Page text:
Other techniques include getting expert coaching and counseling that will help the individual put events into a broader or different perspective. So, for example, with the example above, an expert counselor might draw from several techniques in his/her toolbox. One strategy might be the Gestalt Therapy “Empty Chair Technique” which would allow the driver to ‘talk with’ her deceased friends! Other techniques can be drawn from Hypnosis, NLP, Cognitive Therapy, etc.

Sometimes there is an irrationality about feelings of guilt. Take for example the driver of the car where her three friends were killed. The accident may have been cause by a drunk driver and therefore she was not at fault. So her feelings of guilt might border on being irrational. But the fact that she knows that she is not at fault – may not be enough to change her strong feelings of survivors remorse. In this case, a competent therapist may consider Rational Emotive Therapy to help her unravel and then deal with the links between her irrational thoughts and her feelings.

While it can keep some people stuck and wallowing in their feelings, guilt can also be a message to us that says that we need to take action to repair relationships, to adjust our behaviors, to change the way we live our lives and so much more. So, sometimes, there is a lesson to be learned from our guilty feelings and we need to take the time or seek help in identifying what those lessons are.

Other steps to resolving guilt include that we accept that we did something wrong, apologize, amend what we did if possible, and move forward with our lives. The idea is to keep moving up, out of and forward from our ‘stuck zone’. We must learn from our mistakes and take steps to avoid repeating them because the next time the feelings of guilt will be much stronger and more deeply embedded in our psyche.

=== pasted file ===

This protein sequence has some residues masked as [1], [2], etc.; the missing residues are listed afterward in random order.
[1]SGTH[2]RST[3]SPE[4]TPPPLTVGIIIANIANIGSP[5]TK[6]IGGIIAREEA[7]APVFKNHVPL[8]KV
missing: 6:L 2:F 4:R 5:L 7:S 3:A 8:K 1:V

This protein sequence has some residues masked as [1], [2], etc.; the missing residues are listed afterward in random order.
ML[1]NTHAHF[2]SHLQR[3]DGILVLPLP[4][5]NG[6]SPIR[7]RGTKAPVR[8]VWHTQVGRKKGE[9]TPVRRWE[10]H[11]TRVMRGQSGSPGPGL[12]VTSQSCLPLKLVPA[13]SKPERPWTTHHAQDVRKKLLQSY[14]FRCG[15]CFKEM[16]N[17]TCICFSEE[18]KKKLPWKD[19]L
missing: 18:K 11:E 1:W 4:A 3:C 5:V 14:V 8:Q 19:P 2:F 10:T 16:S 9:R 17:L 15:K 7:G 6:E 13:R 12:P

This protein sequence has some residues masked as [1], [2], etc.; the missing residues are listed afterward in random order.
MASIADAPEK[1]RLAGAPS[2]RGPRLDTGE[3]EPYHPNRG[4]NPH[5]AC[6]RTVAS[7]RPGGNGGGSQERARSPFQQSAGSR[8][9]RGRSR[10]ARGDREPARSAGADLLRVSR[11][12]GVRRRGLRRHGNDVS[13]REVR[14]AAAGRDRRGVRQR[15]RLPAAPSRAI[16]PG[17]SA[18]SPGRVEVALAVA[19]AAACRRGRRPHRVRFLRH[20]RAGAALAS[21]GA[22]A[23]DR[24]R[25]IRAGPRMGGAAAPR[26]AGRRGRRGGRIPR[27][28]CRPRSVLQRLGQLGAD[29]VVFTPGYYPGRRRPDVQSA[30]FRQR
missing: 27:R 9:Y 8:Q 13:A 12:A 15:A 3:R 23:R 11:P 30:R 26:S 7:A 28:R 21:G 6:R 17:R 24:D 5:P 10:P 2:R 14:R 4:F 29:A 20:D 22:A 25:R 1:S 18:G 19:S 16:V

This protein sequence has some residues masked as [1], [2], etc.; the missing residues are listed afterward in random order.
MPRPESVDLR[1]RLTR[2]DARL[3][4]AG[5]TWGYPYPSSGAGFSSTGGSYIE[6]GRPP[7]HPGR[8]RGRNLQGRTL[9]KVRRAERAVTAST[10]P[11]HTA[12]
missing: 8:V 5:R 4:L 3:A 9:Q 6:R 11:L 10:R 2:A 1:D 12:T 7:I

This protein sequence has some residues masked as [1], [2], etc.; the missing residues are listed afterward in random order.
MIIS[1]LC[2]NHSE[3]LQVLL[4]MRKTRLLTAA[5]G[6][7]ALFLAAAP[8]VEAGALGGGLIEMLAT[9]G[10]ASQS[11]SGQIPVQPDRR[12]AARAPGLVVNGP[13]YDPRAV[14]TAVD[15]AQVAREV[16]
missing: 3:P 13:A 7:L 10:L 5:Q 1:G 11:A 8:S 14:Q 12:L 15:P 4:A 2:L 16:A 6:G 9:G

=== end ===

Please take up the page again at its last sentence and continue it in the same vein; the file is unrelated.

We must also recognize that we are not perfect and that we are all works in progress, hopefully moving towards our ideals. And for each of us, those ideals are different. We, as individuals, must have a sense of what our own expectations, values and standards are so that when we violate them… we can adjust our behaviors (if we want to), and move on.

As we deal with our feelings of guilt we also have to make sure that we are moving. That we are not allowing those feelings to keep us stuck and wallowing in self-pity… that we are doing positive things on a daily basis… that we are doing things that exemplify the best of who we are. This movement must persist even if we still have residual feelings of guilt. We must keep moving even as we deal with those feelings.

Look in the mirror and ask yourself… Am I punishing myself? And if the answer is yes… then ask: In what ways am I doing so? Once you understand how you are punishing yourself, you can begin to put a plan in place so that you can change your self-destructive and self-defeating behaviors… so that you can begin to do more positive things for yourself.

Finally, sometimes the best, but admittedly the hardest thing you can do is – let it go. You can say to yourself… that was then… this is now. I wouldn’t do that now… I can and will and am living my life differently. I am learning to treat others differently. I am now beginning to practice a life where I demonstrate my values in the things that I do and say.

I have my regrets… and those are over my shoulder and I have let those go. I am glad that they are gone… away from me. I am learning to behave and think and live differently based on my ideals, my hopes, my morals and the best of me!

I will leave the past and live in the now as I move to and embrace a future that I am contributing to in the most positive ways!